Friday, December 26, 2008

Mortgage Market's Gains Stick

One of the most important developements of the past month has been the stabilization of the mortgage market, which was spurred by the Federal Reserve's Nov. 25 announcement of a plan to purchase $100 billion of agency securities and $500 billion of mortgage-backed securities.

The stabilization, which is evident in the huge decline that has occurred in mortgage rates, will almost certainly help ease what has clearly been the biggest part of the financial crisis. This is already apparent in the recent jump in mortgage refinancings, which last week reached their highest in five years. Homeowners have been enticed by the 1.3-percentage-point decline in mortgage rates seen since earlier November, with the 30-year fixed-rate now at an average of 5.14% in the U.S., a record low.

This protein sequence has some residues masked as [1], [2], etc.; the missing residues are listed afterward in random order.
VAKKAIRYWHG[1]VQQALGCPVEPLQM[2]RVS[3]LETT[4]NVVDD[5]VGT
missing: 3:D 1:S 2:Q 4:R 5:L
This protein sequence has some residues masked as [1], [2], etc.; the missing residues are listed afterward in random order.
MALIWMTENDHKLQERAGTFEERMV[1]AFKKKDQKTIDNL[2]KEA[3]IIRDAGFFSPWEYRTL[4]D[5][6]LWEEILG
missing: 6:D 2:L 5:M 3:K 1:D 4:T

Gains seen in the mortgage realm have held in recent weeks, and today's market shows more of the same, with mortgage-backed securities trading higher on the day and rates down about 9 basis points, although today's rates are within their recent trading range.

If 2009 is to be better than 2008, the mortgage realm must stay healthy to both help clear home inventories and relieve strapped homeowners. If President Obama brings forth a plan to spur home buying, a major dent can be made in the housing crisis.

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